Shipping Across the Ocean: It’s Not the Same
It costs the same to mail to someone deployed in the military as mailing to someone in the U.S., but it’s a little more expensive to send to a non-military person living in a foreign country. Packages going overseas or to military APO, FPO or DPO addresses require a customs form. On the customs form, you need to fill out a detailed list of the contents, including weight and value of each item. If you don’t plan ahead, you might have to open your box at my counter to fill out the customs form. Check USPS.com for nonmailable items and country-specific listings of items which are forbidden to be mailed to your destination.

Tell Us When You Move
Tell us where you’re going before you move and we’ll forward your important mail to your new home. Mail forwarding is provided for free for 12 months for First Class Mail, Priority Mail and Priority Mail Express. If you move without filling out a change of address form, your mail will be returned to sender. Most standard mail, including catalogs and advertising mail, can’t be forwarded or returned to sender, unless the mailer requests and pays for the service.

We Care
Most postal workers are like me. We want to help you send and receive mail without delays. Spend a little extra time preparing your cards, letters and packages and your mail will arrive at its destination, making all of us happy. Learn more about our pricing and products at USPS.com.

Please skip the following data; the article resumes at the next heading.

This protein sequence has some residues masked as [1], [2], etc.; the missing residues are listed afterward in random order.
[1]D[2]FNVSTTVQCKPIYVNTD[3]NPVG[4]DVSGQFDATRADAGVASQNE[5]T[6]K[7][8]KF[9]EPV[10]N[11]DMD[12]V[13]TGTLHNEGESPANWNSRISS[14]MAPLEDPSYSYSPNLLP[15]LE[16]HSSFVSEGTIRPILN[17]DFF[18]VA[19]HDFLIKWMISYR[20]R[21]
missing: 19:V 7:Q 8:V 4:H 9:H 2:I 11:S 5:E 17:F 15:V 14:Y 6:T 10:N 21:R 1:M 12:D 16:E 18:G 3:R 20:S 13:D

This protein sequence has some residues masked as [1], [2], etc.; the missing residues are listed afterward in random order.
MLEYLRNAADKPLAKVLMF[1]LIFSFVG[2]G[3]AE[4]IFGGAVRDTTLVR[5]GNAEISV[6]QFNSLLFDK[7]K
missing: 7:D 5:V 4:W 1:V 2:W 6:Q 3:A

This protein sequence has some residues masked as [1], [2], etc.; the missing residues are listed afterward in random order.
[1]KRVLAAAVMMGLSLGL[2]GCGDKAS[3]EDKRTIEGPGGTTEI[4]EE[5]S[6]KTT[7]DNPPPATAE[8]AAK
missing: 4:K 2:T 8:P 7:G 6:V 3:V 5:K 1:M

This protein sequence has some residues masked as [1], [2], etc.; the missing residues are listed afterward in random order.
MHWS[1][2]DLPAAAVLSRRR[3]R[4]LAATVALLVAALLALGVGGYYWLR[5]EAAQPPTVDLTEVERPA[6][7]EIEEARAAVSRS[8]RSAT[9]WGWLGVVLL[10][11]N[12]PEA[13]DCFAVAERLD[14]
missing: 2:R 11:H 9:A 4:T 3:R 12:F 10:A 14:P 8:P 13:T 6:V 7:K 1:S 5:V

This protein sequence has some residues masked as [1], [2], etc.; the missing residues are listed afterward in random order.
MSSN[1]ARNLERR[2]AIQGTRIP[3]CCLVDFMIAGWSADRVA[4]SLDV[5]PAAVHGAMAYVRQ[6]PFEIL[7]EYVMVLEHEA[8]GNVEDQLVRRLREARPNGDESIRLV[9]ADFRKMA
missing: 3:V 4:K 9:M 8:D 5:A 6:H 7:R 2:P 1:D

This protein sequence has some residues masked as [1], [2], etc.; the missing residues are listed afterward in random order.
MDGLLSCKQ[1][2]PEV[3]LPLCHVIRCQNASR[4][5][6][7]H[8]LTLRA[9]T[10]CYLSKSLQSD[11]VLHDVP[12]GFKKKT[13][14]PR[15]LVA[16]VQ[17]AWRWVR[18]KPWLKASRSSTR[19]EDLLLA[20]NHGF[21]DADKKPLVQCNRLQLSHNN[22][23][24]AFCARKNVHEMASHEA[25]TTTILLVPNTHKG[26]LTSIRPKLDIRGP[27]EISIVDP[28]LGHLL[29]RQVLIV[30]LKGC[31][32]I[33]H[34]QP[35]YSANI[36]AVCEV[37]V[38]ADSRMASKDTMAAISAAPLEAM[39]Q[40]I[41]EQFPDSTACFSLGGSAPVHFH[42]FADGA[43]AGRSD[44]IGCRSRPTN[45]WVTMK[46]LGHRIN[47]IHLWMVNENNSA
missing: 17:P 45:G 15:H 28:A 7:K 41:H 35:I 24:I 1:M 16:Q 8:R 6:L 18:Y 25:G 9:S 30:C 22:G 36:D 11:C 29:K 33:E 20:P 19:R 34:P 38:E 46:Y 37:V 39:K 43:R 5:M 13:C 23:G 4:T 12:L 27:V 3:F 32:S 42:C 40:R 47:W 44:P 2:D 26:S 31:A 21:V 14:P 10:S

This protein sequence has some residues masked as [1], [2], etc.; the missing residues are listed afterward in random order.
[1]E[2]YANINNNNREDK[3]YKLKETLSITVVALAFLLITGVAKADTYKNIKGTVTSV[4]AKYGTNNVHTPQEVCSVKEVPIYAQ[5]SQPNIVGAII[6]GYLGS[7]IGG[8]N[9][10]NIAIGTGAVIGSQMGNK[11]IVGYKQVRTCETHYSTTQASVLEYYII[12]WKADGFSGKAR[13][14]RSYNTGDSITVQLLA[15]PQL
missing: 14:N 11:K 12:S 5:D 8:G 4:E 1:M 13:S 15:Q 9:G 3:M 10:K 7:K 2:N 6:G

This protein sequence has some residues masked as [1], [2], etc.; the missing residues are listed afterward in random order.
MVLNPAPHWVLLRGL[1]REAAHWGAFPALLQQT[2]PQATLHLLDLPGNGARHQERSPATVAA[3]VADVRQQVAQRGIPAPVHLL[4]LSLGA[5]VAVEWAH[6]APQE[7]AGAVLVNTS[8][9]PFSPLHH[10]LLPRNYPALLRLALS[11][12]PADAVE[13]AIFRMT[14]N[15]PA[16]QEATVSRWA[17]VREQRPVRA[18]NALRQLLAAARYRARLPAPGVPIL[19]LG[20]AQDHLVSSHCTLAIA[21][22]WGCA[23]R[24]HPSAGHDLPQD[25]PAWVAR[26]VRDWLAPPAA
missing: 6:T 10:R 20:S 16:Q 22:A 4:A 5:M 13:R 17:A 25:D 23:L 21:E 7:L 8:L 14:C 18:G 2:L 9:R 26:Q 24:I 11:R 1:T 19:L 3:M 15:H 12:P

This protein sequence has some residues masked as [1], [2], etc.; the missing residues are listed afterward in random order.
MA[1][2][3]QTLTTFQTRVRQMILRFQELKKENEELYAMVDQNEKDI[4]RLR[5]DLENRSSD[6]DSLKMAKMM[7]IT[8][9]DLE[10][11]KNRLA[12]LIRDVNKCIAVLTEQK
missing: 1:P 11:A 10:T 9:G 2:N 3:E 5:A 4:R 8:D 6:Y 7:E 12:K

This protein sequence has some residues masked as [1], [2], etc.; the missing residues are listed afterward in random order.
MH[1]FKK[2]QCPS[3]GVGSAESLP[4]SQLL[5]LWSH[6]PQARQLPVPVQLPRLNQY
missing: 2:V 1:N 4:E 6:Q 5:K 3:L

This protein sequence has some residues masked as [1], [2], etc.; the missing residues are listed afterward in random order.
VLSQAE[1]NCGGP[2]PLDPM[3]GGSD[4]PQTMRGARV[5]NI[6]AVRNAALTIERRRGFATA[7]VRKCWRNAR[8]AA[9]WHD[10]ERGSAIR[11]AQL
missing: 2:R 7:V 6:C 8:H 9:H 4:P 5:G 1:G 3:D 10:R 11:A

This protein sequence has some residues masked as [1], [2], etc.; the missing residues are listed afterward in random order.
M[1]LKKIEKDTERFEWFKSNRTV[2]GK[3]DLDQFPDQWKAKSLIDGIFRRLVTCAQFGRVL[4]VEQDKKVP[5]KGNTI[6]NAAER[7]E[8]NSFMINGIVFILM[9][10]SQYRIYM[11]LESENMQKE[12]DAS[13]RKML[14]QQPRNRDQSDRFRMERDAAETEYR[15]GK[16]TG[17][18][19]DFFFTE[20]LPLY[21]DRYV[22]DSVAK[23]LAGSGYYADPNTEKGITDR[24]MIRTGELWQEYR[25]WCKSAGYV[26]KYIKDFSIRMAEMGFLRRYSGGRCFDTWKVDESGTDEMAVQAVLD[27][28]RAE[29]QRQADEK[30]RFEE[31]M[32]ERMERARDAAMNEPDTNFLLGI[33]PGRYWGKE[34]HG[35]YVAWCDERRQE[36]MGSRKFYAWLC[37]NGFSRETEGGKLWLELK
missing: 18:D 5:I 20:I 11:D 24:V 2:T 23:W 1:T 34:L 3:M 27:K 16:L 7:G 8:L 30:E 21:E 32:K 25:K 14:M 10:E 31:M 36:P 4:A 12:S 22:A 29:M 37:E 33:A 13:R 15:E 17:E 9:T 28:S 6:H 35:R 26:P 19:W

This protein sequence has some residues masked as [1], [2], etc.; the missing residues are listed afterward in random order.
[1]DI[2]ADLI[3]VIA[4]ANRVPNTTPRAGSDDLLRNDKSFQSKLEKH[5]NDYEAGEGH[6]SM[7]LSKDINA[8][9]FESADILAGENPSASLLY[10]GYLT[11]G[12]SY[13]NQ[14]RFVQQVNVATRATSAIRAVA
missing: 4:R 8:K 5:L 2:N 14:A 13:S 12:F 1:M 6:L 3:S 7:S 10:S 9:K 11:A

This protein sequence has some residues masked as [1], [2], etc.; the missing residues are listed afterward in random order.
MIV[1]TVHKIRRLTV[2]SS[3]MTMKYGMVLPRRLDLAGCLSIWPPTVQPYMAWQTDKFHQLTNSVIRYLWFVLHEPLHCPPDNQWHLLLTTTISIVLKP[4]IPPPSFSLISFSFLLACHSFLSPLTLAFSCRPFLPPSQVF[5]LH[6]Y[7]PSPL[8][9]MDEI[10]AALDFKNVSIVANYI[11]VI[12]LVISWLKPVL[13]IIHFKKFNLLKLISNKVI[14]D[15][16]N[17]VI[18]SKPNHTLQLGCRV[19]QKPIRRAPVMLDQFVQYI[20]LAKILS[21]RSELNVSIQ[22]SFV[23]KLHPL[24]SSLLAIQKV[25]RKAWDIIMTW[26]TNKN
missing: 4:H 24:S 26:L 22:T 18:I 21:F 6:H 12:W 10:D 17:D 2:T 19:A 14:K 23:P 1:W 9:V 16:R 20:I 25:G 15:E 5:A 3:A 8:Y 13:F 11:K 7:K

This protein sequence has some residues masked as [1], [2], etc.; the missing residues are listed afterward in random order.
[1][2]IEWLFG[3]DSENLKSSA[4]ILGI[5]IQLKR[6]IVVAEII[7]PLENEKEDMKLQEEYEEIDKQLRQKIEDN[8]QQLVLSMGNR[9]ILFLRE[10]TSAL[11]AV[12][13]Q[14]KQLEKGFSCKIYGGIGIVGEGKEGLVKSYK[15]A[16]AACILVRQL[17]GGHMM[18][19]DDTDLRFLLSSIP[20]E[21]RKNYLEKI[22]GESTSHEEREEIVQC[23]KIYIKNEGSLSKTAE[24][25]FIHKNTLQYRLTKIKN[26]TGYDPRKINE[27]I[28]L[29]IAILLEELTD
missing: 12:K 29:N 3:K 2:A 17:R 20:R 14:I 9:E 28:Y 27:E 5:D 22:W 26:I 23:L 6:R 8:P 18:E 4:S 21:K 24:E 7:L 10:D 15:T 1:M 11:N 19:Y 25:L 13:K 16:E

Original Article

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How Secure Is Your Mail?

How Secure Is Your Mail?

securemailIn this day of heightened security awareness, how secure is your mail?

Not only the piece of paper in an envelope, but what about your data?

 

Let’s take it from the top:
Is your data transmitted to your printer in a secure transmission? Do you know that it was securely received and when? Do you know that what you transmitted is what was received?

What about the printed piece? Is the print facility secure? Is it video monitored? Is visitor access restricted? Are data servers and processing centers secured and with limited access?

Once printed, are steps taken to ensure that there is no “double feeding” of documents into a single envelope? Is there a process to track an individual mail piece from beginning to end? Is there record that all printed pieces are accounted for and inserted to an envelope?

What happens once this piece of paper is printed, folded, and inserted? Is your mail retrieved by the USPS? If so, is that USPS truck sealed – meaning only authorized USPS employees may remove that mail from the truck?

Just a few questions to ponder – and perhaps to ask of your print and/or mail provider before your next mailing.